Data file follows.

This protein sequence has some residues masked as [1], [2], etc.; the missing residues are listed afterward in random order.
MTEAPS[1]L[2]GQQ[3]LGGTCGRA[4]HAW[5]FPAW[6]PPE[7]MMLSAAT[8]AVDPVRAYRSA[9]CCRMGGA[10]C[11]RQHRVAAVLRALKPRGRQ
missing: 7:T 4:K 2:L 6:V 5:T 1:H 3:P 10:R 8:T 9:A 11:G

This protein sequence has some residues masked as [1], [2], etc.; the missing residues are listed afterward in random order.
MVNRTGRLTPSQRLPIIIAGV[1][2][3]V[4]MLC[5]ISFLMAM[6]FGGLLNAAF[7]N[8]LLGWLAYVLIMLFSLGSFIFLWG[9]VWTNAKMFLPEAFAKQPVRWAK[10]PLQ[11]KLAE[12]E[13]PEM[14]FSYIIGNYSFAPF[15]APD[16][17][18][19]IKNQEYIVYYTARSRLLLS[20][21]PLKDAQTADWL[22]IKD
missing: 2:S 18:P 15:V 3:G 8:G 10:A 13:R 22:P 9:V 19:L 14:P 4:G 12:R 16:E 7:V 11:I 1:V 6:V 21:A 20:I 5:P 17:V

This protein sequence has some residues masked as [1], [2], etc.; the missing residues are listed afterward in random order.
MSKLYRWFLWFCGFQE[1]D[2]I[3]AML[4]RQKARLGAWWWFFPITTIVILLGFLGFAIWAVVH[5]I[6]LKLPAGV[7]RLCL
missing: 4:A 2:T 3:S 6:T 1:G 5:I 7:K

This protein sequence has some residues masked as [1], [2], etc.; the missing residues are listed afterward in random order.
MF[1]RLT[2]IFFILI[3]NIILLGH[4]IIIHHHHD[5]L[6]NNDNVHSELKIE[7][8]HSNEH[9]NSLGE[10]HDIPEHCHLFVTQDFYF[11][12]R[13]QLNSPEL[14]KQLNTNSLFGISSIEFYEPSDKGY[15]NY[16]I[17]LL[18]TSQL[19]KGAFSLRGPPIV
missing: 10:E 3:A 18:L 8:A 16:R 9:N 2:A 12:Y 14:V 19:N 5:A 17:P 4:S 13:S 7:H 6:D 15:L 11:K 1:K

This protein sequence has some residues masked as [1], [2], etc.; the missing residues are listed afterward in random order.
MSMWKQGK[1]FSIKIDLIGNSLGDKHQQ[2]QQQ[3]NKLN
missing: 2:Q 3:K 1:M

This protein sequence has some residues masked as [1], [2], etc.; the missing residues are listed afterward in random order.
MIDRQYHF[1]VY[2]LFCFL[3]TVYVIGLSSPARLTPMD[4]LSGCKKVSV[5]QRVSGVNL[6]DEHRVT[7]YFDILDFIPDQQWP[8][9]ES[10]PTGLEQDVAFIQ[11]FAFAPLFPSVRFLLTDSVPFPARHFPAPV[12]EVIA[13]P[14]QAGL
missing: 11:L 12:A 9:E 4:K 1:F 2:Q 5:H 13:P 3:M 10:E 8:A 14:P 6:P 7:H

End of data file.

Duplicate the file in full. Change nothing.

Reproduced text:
This protein sequence has some residues masked as [1], [2], etc.; the missing residues are listed afterward in random order.
MTEAPS[1]L[2]GQQ[3]LGGTCGRA[4]HAW[5]FPAW[6]PPE[7]MMLSAAT[8]AVDPVRAYRSA[9]CCRMGGA[10]C[11]RQHRVAAVLRALKPRGRQ
missing: 7:T 4:K 2:L 6:V 5:T 1:H 3:P 10:R 8:T 9:A 11:G

This protein sequence has some residues masked as [1], [2], etc.; the missing residues are listed afterward in random order.
MVNRTGRLTPSQRLPIIIAGV[1][2][3]V[4]MLC[5]ISFLMAM[6]FGGLLNAAF[7]N[8]LLGWLAYVLIMLFSLGSFIFLWG[9]VWTNAKMFLPEAFAKQPVRWAK[10]PLQ[11]KLAE[12]E[13]PEM[14]FSYIIGNYSFAPF[15]APD[16][17][18][19]IKNQEYIVYYTARSRLLLS[20][21]PLKDAQTADWL[22]IKD
missing: 2:S 18:P 15:V 3:G 8:G 10:A 13:R 22:P 9:V 19:L 14:P 4:G 12:R 16:E 7:V 11:I 1:V 6:V 21:A 20:I 5:P 17:V

This protein sequence has some residues masked as [1], [2], etc.; the missing residues are listed afterward in random order.
MSKLYRWFLWFCGFQE[1]D[2]I[3]AML[4]RQKARLGAWWWFFPITTIVILLGFLGFAIWAVVH[5]I[6]LKLPAGV[7]RLCL
missing: 4:A 2:T 3:S 6:T 1:G 5:I 7:K

This protein sequence has some residues masked as [1], [2], etc.; the missing residues are listed afterward in random order.
MF[1]RLT[2]IFFILI[3]NIILLGH[4]IIIHHHHD[5]L[6]NNDNVHSELKIE[7][8]HSNEH[9]NSLGE[10]HDIPEHCHLFVTQDFYF[11][12]R[13]QLNSPEL[14]KQLNTNSLFGISSIEFYEPSDKGY[15]NY[16]I[17]LL[18]TSQL[19]KGAFSLRGPPIV
missing: 10:E 3:A 18:L 8:A 16:R 9:N 2:A 12:Y 14:V 19:N 5:A 17:P 4:S 13:S 7:H 6:D 15:L 11:K 1:K

This protein sequence has some residues masked as [1], [2], etc.; the missing residues are listed afterward in random order.
MSMWKQGK[1]FSIKIDLIGNSLGDKHQQ[2]QQQ[3]NKLN
missing: 2:Q 3:K 1:M

This protein sequence has some residues masked as [1], [2], etc.; the missing residues are listed afterward in random order.
MIDRQYHF[1]VY[2]LFCFL[3]TVYVIGLSSPARLTPMD[4]LSGCKKVSV[5]QRVSGVNL[6]DEHRVT[7]YFDILDFIPDQQWP[8][9]ES[10]PTGLEQDVAFIQ[11]FAFAPLFPSVRFLLTDSVPFPARHFPAPV[12]EVIA[13]P[14]QAGL
missing: 11:L 12:A 9:E 4:K 1:F 2:Q 5:H 13:P 3:M 10:E 8:A 14:P 6:P 7:H